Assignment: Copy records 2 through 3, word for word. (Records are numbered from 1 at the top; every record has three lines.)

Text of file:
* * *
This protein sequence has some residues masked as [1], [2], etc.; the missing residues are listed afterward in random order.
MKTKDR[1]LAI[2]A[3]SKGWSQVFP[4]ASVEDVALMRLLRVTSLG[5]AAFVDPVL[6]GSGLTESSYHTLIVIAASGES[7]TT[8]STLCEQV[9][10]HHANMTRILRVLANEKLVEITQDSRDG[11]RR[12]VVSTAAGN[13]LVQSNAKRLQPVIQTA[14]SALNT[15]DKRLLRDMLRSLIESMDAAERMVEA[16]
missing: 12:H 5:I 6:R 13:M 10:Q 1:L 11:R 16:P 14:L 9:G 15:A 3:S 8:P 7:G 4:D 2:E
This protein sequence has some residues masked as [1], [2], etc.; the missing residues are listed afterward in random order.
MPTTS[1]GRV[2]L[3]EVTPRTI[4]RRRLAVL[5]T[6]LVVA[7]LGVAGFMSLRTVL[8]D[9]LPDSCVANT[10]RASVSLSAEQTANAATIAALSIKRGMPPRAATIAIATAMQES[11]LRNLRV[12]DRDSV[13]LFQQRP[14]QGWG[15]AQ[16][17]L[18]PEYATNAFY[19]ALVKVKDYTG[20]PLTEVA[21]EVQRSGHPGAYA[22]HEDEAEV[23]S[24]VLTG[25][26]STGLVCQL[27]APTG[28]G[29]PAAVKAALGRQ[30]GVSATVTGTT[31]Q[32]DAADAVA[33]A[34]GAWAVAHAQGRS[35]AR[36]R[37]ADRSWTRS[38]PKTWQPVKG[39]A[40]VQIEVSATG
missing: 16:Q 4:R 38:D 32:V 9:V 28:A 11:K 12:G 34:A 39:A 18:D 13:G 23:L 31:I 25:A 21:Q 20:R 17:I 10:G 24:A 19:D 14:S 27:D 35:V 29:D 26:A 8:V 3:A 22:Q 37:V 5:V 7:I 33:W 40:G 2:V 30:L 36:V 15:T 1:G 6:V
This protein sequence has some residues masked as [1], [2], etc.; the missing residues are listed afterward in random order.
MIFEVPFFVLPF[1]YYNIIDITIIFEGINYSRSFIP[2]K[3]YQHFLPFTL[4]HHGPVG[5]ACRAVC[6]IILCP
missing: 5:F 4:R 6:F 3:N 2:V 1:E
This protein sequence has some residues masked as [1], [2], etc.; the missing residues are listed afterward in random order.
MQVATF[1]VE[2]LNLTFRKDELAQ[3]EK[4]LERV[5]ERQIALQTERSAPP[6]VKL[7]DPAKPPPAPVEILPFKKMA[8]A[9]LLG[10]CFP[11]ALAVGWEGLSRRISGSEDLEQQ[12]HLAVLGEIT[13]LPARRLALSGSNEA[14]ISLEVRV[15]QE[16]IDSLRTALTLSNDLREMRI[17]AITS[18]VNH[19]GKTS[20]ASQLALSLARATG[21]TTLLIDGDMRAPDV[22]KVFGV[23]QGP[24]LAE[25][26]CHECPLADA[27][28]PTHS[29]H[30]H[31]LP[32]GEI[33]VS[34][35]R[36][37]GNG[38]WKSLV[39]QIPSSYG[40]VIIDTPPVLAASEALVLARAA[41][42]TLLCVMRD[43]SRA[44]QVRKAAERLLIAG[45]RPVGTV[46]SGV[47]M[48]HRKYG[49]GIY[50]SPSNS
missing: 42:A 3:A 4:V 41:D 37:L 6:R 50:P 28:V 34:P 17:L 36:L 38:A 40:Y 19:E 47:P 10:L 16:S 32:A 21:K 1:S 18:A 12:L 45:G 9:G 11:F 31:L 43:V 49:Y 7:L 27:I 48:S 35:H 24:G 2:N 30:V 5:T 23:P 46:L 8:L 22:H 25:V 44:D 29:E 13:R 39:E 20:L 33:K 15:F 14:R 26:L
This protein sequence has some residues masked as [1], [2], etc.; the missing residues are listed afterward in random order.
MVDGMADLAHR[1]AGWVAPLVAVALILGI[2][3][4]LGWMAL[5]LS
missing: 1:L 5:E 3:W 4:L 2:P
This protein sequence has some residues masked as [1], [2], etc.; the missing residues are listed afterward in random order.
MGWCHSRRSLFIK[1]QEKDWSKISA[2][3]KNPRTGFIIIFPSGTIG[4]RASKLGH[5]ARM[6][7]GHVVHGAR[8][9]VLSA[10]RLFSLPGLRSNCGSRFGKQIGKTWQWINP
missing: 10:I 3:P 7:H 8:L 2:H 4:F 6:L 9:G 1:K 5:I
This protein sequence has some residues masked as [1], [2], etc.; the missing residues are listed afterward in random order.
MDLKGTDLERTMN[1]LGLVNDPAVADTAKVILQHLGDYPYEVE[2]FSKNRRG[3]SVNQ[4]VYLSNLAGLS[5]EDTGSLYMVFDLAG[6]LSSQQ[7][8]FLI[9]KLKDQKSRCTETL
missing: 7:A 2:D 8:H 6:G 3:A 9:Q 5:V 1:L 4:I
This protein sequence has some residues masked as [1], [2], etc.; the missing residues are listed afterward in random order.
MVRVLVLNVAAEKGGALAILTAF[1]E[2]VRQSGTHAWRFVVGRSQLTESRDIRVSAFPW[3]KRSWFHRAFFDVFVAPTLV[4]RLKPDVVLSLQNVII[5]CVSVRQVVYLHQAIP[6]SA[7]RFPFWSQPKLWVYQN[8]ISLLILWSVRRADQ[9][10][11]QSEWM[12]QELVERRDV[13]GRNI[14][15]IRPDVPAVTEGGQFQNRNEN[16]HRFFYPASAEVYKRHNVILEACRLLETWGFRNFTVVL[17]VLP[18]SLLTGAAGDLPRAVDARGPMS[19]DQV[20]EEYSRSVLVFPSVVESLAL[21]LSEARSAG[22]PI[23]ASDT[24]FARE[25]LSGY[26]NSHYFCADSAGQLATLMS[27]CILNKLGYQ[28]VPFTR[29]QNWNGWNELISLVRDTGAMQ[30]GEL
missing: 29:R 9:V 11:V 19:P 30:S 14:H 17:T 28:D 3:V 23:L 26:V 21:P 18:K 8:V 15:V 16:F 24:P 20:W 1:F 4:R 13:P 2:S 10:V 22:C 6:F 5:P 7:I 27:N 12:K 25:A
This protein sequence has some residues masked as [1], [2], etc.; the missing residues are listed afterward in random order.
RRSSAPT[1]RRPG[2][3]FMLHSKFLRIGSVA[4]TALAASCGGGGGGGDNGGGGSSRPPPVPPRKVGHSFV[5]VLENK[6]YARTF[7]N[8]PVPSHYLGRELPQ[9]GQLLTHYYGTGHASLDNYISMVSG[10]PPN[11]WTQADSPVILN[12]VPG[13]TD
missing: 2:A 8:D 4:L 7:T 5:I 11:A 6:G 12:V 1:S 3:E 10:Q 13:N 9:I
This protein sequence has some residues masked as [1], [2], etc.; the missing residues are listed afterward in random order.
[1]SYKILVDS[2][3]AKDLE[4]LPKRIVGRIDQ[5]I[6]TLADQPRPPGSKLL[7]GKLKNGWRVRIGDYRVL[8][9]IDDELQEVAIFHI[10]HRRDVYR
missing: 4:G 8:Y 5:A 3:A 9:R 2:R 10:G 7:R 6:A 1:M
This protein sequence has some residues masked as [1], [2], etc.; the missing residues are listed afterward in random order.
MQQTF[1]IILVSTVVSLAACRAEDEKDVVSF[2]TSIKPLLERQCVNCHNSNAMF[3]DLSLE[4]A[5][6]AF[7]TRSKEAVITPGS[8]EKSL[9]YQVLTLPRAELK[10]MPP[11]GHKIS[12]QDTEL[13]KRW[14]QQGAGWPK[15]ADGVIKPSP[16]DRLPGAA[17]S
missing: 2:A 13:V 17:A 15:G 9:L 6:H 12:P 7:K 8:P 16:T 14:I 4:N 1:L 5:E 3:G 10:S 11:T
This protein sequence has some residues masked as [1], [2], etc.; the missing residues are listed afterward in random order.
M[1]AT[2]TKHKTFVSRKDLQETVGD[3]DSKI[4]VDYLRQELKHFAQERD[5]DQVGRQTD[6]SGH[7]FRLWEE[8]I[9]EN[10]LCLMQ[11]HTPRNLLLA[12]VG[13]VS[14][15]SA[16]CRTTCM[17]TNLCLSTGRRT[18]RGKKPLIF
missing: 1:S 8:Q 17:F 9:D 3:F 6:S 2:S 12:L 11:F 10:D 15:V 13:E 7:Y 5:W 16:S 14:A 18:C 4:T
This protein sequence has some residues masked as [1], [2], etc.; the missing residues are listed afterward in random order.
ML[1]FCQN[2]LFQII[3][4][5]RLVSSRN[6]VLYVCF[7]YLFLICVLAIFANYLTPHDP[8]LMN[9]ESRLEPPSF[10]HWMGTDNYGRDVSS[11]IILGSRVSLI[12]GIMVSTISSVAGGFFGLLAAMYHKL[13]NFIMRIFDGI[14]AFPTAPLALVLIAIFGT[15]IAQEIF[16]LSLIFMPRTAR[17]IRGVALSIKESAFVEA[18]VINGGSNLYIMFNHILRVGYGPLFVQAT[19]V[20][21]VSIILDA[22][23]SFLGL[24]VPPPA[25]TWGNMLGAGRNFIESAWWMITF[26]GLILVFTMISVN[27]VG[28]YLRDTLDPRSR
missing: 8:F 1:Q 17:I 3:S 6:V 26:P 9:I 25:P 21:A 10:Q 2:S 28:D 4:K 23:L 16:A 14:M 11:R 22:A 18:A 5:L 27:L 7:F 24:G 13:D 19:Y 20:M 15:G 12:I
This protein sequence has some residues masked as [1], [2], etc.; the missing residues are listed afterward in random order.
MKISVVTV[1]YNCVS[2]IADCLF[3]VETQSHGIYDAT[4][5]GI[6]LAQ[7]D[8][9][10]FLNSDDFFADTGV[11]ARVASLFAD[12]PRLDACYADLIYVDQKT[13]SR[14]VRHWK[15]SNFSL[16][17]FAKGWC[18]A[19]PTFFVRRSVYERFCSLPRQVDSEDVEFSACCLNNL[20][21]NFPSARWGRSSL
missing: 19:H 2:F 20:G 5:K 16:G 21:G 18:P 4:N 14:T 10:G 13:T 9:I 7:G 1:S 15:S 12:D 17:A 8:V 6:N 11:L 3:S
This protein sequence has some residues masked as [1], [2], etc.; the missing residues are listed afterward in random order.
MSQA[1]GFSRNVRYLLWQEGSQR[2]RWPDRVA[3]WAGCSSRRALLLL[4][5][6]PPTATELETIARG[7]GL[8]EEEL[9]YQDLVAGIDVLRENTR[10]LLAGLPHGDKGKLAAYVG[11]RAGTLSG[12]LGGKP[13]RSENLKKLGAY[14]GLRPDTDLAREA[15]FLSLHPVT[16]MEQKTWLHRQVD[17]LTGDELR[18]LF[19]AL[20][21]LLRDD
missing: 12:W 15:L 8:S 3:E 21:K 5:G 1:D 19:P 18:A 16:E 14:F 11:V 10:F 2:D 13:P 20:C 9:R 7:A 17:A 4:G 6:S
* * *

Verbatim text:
This protein sequence has some residues masked as [1], [2], etc.; the missing residues are listed afterward in random order.
MPTTS[1]GRV[2]L[3]EVTPRTI[4]RRRLAVL[5]T[6]LVVA[7]LGVAGFMSLRTVL[8]D[9]LPDSCVANT[10]RASVSLSAEQTANAATIAALSIKRGMPPRAATIAIATAMQES[11]LRNLRV[12]DRDSV[13]LFQQRP[14]QGWG[15]AQ[16][17]L[18]PEYATNAFY[19]ALVKVKDYTG[20]PLTEVA[21]EVQRSGHPGAYA[22]HEDEAEV[23]S[24]VLTG[25][26]STGLVCQL[27]APTG[28]G[29]PAAVKAALGRQ[30]GVSATVTGTT[31]Q[32]DAADAVA[33]A[34]GAWAVAHAQGRS[35]AR[36]R[37]ADRSWTRS[38]PKTWQPVKG[39]A[40]VQIEVSATG
missing: 16:Q 4:R 38:D 32:V 9:V 28:A 11:K 12:G 34:A 39:A 18:D 13:G 23:L 31:I 25:A 21:Q 20:R 17:I 10:G 24:A 19:D 14:S 27:D 35:V 29:D 26:A 8:V 3:A 22:Q 37:V 5:V 7:I 33:W 40:G 2:V 30:L 36:V 15:T 1:G 6:V
This protein sequence has some residues masked as [1], [2], etc.; the missing residues are listed afterward in random order.
MIFEVPFFVLPF[1]YYNIIDITIIFEGINYSRSFIP[2]K[3]YQHFLPFTL[4]HHGPVG[5]ACRAVC[6]IILCP
missing: 5:F 4:R 6:F 3:N 2:V 1:E